Send to

Choose Destination
See comment in PubMed Commons below
Eur J Biochem. 2004 Jun;271(11):2189-203.

Characterization of mammalian eIF4E-family members.

Author information

Center of Marine Biotechnology, Suite 236 Columbus Center, 701 E. Pratt Street, Baltimore, MD 21202, USA.


The translational factor eukaryotic initiation factor 4E (eIF4E) is a central component in the initiation and regulation of translation in eukaryotic cells. Through its interaction with the 5' cap structure of mRNA, eIF4E functions to recruit mRNAs to the ribosome. The accumulation of expressed sequence tag sequences has allowed the identification of three different eIF4E-family members in mammals termed eIF4E-1, eIF4E-2 (4EHP, 4E-LP) and eIF4E-3, which differ in their structural signatures, functional characteristics and expression patterns. Unlike eIF4E-1, which is found in all eukaryotes, orthologues for eIF4E-2 appear to be restricted to metazoans, while those for eIF4E-3 have been found only in chordates. Like prototypical eIF4E-1, eIF4E-2 was found to be ubiquitously expressed, with the highest levels in the testis. Expression of eIF4E-3 was detected only in heart, skeletal muscle, lung and spleen. Similarly to eIF4E-1, both eIF4E-2 and eIF4E-3 can bind to the mRNA cap-structure. However, in contrast to eIF4E-1 which interacts with both the scaffold protein, eIF4G and the translational repressor proteins, the eIF4E-binding proteins (4E-BPs), eIF4E-2 and eIF4E-3 each possesses a range of partial activities. eIF4E-2 does not interact with eIF4G, but does interact with 4E-BPs. Conversely, eIF4E-3 interacts with eIF4G, but not with 4E-BPs. Neither eIF4E-2 nor eIF4E-3 is able to rescue the lethality of eIF4E gene deletion in yeast. It is hypothesized that each eIF4E-family member fills a specialized niche in the recruitment of mRNAs by the ribosome through differences in their abilities to bind cap and/or to interact with eIF4G and the 4E-BPs.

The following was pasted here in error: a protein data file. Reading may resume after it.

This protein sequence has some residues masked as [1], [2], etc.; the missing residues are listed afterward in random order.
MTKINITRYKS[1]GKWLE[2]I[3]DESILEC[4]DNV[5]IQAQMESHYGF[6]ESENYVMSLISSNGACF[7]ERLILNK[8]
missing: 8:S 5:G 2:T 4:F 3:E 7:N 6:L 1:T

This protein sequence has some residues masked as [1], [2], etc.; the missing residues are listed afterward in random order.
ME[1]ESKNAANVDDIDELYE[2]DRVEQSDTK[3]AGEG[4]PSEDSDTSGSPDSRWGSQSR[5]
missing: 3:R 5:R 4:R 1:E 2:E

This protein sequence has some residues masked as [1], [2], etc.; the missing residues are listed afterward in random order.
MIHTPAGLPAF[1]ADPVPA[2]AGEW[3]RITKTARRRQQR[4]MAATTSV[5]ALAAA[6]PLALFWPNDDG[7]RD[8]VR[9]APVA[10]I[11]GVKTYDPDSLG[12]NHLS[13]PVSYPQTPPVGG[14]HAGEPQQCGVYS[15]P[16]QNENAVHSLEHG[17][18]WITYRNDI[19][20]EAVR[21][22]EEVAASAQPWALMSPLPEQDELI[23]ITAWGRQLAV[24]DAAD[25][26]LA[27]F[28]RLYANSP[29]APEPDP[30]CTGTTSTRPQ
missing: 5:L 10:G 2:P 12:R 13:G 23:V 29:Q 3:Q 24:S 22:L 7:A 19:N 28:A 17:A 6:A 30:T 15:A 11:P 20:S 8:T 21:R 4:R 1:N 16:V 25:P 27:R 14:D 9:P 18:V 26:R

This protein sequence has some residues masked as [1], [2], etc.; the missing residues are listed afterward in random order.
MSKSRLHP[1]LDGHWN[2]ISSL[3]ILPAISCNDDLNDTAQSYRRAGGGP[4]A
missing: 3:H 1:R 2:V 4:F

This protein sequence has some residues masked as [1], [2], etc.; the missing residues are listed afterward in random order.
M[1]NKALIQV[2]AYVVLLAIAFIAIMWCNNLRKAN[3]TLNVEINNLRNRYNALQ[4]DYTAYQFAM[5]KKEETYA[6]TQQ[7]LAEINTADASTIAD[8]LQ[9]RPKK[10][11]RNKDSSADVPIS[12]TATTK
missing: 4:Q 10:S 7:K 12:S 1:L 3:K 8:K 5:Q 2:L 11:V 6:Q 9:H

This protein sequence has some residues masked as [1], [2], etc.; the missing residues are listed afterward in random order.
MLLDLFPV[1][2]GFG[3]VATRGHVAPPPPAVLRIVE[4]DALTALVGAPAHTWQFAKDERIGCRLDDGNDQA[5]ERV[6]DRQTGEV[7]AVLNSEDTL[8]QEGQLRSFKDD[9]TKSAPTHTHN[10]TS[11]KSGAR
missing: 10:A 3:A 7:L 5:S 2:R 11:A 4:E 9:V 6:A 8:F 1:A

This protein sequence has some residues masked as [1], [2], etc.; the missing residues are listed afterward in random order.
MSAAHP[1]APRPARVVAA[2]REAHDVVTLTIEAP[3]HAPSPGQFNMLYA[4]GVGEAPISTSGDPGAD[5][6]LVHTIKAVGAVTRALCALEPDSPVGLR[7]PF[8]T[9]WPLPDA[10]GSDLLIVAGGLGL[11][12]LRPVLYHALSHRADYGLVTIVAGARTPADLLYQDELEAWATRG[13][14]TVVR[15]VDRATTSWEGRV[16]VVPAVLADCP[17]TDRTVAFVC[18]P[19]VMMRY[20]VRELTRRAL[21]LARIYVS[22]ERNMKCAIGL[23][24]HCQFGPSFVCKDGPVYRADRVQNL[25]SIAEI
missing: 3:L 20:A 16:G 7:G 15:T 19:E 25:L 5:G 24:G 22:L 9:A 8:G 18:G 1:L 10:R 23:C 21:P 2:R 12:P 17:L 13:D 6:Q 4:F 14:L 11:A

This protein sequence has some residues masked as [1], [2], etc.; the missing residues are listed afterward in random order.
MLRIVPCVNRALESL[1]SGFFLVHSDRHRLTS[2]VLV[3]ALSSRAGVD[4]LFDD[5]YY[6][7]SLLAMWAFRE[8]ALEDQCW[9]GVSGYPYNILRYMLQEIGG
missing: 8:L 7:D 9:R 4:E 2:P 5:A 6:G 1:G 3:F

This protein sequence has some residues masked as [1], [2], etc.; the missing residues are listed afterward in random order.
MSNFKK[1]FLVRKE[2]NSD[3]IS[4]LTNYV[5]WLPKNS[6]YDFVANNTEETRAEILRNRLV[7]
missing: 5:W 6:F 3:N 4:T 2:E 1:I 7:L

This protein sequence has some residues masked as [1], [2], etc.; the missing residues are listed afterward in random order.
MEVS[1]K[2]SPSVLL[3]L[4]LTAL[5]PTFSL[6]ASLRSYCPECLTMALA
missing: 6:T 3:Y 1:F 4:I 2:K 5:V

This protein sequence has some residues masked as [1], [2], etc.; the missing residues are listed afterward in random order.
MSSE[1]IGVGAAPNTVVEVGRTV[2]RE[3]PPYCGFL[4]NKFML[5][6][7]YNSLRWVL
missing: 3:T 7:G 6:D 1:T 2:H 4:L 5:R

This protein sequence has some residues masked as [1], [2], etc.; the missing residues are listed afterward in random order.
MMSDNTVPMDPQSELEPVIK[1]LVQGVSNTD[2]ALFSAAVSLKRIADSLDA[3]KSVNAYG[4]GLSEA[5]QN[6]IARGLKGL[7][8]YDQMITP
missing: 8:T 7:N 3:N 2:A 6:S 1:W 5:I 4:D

[Indexed for MEDLINE]
Free full text
PubMed Commons home

PubMed Commons

How to join PubMed Commons

    Supplemental Content

    Full text links

    Icon for Wiley
    Loading ...
    Support Center